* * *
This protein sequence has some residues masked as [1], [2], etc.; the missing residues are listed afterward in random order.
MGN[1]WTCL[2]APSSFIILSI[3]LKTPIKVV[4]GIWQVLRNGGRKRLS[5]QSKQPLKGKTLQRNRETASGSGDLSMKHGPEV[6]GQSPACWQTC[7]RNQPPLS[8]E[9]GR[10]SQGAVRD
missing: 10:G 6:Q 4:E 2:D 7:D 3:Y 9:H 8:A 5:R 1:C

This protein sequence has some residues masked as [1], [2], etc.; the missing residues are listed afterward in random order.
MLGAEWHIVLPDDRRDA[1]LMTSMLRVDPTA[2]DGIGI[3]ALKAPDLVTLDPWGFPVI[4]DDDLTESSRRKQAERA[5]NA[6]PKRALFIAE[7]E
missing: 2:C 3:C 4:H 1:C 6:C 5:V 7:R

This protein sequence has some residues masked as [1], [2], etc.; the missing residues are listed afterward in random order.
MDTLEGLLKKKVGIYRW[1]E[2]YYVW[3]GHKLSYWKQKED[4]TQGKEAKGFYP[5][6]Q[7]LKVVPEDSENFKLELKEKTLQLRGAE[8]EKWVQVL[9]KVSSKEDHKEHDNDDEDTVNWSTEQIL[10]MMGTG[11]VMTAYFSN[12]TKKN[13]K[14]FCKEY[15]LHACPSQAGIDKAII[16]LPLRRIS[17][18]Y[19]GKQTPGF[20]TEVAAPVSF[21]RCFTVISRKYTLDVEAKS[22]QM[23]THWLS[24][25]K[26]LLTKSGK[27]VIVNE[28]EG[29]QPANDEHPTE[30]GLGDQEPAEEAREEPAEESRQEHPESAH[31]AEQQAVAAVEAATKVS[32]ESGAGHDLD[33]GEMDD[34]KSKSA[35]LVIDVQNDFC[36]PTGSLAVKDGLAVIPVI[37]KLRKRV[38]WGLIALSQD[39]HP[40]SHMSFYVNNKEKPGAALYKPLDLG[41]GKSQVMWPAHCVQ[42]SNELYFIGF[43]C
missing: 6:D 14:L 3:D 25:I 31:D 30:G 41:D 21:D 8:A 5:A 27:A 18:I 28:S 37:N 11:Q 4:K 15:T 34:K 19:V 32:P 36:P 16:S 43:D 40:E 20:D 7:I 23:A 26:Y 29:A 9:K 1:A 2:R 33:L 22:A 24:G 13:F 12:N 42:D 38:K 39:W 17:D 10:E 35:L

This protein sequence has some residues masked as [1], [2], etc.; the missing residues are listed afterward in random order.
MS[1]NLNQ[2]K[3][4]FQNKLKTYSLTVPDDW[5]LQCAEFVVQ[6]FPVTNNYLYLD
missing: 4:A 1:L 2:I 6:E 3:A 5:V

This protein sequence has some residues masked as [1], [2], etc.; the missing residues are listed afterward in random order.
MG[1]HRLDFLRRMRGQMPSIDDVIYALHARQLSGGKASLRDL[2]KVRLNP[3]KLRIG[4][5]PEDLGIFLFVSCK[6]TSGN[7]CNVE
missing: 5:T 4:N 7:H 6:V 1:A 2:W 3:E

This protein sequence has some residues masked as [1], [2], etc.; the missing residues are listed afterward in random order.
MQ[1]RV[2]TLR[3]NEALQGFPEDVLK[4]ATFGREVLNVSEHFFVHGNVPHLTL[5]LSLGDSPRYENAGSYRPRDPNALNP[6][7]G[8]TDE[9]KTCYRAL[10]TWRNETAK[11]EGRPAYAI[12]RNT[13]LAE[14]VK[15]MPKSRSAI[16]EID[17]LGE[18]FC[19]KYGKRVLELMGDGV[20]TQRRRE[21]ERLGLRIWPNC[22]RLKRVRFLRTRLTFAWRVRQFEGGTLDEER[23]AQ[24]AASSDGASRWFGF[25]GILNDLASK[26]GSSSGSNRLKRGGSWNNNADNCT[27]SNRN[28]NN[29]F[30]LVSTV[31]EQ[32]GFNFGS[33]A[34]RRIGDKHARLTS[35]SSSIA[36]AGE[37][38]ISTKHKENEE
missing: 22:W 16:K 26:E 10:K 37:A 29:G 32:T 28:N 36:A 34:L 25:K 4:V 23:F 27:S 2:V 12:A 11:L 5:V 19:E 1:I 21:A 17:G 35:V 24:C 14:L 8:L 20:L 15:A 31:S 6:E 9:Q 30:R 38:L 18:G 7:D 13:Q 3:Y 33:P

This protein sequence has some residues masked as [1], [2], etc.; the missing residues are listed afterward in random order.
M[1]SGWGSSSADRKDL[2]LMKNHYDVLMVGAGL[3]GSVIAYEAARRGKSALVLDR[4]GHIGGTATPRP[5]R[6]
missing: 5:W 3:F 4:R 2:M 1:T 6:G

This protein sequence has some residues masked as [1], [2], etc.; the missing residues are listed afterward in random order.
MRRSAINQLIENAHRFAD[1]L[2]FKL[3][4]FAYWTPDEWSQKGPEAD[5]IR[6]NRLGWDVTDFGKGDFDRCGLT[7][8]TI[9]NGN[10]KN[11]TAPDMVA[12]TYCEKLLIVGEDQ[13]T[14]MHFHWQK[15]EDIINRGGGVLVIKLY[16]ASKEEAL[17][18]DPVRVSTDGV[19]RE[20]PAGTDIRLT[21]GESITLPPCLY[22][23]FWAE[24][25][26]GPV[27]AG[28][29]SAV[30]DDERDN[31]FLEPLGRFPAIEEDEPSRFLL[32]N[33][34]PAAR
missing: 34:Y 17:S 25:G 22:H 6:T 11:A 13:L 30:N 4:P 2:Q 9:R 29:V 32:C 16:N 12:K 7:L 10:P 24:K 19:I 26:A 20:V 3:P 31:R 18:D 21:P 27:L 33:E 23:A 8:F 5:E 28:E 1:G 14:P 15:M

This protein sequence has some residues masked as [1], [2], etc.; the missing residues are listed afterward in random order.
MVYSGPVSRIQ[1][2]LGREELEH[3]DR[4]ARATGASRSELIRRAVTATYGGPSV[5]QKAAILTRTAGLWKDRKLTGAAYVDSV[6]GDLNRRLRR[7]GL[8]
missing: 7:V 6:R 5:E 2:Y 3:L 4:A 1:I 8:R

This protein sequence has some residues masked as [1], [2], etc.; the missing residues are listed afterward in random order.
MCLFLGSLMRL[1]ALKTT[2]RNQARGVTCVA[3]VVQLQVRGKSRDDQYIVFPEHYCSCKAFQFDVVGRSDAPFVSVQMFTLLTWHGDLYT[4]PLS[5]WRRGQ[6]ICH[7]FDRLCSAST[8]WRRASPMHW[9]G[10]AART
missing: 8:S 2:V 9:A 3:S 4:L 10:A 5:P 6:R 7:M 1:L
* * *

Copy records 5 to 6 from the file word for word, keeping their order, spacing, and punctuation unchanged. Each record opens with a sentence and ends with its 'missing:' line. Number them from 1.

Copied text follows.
This protein sequence has some residues masked as [1], [2], etc.; the missing residues are listed afterward in random order.
MG[1]HRLDFLRRMRGQMPSIDDVIYALHARQLSGGKASLRDL[2]KVRLNP[3]KLRIG[4][5]PEDLGIFLFVSCK[6]TSGN[7]CNVE
missing: 5:T 4:N 7:H 6:V 1:A 2:W 3:E

This protein sequence has some residues masked as [1], [2], etc.; the missing residues are listed afterward in random order.
MQ[1]RV[2]TLR[3]NEALQGFPEDVLK[4]ATFGREVLNVSEHFFVHGNVPHLTL[5]LSLGDSPRYENAGSYRPRDPNALNP[6][7]G[8]TDE[9]KTCYRAL[10]TWRNETAK[11]EGRPAYAI[12]RNT[13]LAE[14]VK[15]MPKSRSAI[16]EID[17]LGE[18]FC[19]KYGKRVLELMGDGV[20]TQRRRE[21]ERLGLRIWPNC[22]RLKRVRFLRTRLTFAWRVRQFEGGTLDEER[23]AQ[24]AASSDGASRWFGF[25]GILNDLASK[26]GSSSGSNRLKRGGSWNNNADNCT[27]SNRN[28]NN[29]F[30]LVSTV[31]EQ[32]GFNFGS[33]A[34]RRIGDKHARLTS[35]SSSIA[36]AGE[37][38]ISTKHKENEE
missing: 22:W 16:K 26:E 10:K 37:A 29:G 32:T 28:N 36:A 34:L 25:K 4:V 23:F 27:S 2:V 12:A 11:L 5:V 19:E 1:I 21:A 17:G 35:V 24:C 14:L 8:L 20:L 15:A 31:S 6:E 9:Q 30:R 38:L 18:G 7:D 13:Q 3:Y 33:P